Conferees negotiating a compromise version of the fiscal 2019 defense authorization bill added language requiring the Defense Department to outline its plans for cleaning up on- and off-base drinking water supplies contaminated with per- and polyfluoroalkyl substances (PFAS) after the Environmental Protection Agency establishes a regulatory standard for that class of chemicals. Within six months after EPA sets legally enforceable limits — or maximum contaminant levels — for PFAS exposure under the Safe Drinking Water Act, the department would be required to submit a report to Congress containing a plan to:
- assess any contamination at DOD installations and surrounding communities stemming from the department’s past use of agents containing PFAS;
- identify any remediation actions it plans to carry out using the maximum contaminant level established by EPA;
- provide an estimate of the cost and a schedule for completing planned cleanup activities; and
- provide an assessment of past expenditures by local water authorities to address contamination before EPA established a maximum contaminant level, and an estimate of the cost to reimburse communities that performed cleanups to a level that did not exceed the new EPA standard.
EPA has begun investigating the possibility of setting legally enforceable limits for PFOA and PFOS exposure as one of the steps it is taking to respond to nationwide concern over the presence of PFAS in water supplies. The agency, though, has not said how long it will take to set exposure limits for those chemicals, assuming the process reaches that point. At the Defense Communities National Summit in June, Jennifer McLain, acting deputy director of EPA’s office of ground water and drinking water, said there is no established timeline under the Safe Drinking Water Act for completing the regulatory determination process. The agency has started the preliminary phase of the process and officials still are discussing a possible timeframe, she said at the time.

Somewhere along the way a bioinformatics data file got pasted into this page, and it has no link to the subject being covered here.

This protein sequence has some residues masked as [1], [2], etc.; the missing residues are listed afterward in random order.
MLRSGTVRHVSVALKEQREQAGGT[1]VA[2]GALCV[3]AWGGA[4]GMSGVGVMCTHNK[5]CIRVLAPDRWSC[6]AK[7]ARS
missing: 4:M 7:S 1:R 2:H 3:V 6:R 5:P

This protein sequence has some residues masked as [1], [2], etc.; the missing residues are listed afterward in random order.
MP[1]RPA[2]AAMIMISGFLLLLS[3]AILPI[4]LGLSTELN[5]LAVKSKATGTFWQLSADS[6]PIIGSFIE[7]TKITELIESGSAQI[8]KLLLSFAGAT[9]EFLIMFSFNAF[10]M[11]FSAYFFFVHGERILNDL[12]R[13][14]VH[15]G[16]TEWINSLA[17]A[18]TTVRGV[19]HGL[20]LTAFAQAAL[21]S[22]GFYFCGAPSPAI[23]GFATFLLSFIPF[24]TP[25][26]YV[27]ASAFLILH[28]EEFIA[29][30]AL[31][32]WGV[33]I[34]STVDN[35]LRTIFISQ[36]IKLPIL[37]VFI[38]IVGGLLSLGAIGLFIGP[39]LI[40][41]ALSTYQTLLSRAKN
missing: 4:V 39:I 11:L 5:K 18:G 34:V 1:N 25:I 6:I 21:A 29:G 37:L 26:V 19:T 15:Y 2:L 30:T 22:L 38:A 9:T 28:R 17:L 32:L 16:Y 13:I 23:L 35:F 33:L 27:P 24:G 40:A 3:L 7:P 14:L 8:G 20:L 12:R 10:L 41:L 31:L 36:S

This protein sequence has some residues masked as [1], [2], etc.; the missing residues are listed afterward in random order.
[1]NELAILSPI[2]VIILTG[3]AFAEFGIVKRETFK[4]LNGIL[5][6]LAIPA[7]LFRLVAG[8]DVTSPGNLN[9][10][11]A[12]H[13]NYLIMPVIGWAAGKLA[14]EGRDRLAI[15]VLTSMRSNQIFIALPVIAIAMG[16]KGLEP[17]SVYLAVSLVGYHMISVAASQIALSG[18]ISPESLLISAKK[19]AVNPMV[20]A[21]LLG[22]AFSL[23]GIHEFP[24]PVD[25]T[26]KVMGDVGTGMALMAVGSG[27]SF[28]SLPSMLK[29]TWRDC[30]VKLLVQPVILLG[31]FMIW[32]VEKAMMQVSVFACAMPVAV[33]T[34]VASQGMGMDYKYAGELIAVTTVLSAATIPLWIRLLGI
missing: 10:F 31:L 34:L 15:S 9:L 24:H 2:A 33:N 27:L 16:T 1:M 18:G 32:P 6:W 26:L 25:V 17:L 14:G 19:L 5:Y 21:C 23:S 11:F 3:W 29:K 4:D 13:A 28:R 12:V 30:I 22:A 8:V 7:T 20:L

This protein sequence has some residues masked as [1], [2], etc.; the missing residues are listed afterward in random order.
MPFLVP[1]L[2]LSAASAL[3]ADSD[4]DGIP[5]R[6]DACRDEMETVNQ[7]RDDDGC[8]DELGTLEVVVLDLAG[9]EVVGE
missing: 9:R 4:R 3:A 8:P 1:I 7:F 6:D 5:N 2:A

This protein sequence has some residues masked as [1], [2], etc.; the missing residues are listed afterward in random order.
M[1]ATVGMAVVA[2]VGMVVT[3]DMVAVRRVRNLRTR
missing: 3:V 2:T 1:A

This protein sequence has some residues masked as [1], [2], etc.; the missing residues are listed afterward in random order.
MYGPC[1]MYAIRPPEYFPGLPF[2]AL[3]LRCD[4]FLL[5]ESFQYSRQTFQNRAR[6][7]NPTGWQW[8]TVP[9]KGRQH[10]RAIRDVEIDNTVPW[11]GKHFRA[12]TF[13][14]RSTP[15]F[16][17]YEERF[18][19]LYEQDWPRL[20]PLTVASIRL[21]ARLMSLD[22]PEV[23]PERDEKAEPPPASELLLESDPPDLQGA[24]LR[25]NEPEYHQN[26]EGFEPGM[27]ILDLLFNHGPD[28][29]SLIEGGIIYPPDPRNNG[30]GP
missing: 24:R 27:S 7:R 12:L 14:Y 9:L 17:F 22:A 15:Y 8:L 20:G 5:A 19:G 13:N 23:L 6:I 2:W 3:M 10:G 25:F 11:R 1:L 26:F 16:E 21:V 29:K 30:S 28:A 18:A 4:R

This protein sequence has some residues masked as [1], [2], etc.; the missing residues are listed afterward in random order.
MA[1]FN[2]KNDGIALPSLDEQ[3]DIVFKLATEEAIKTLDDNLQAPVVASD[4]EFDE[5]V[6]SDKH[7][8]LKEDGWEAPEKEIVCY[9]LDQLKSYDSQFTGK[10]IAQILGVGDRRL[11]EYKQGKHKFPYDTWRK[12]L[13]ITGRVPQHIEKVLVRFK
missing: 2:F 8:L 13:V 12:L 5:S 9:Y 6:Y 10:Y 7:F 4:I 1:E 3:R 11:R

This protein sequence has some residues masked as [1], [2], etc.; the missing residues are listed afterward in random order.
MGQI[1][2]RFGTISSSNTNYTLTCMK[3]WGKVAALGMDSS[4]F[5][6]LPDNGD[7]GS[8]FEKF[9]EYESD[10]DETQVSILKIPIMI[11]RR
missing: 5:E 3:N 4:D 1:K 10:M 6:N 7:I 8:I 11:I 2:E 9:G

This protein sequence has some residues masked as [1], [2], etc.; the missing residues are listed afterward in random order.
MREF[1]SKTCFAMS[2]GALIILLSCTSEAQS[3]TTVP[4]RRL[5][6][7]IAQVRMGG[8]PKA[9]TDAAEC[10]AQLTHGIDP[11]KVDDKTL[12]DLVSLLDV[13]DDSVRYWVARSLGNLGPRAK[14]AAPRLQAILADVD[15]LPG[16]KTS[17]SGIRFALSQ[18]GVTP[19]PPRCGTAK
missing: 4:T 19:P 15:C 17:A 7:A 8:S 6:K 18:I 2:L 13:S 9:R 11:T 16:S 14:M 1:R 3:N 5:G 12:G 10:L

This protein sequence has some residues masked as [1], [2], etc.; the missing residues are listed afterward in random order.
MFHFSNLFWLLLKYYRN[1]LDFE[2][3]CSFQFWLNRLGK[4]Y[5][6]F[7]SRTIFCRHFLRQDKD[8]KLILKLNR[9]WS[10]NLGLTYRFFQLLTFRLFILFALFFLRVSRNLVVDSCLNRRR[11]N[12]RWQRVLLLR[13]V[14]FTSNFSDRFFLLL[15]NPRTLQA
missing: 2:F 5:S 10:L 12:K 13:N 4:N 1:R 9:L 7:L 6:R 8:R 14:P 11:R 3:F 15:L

That effort is critical as a regulatory standard for the chemicals is needed for the Pentagon to implement appropriate cleanup actions.
The same provision of the conference report to the authorization bill, section 315, also directs the department to transfer funds to the Health and Human Services Department to conduct a study of the effects of PFAS exposure to humans.
The Senate will vote to adopt the conference report Thursday, according to a statement Sen. James Inhofe (R-Okla.) made on the chamber floor on Tuesday.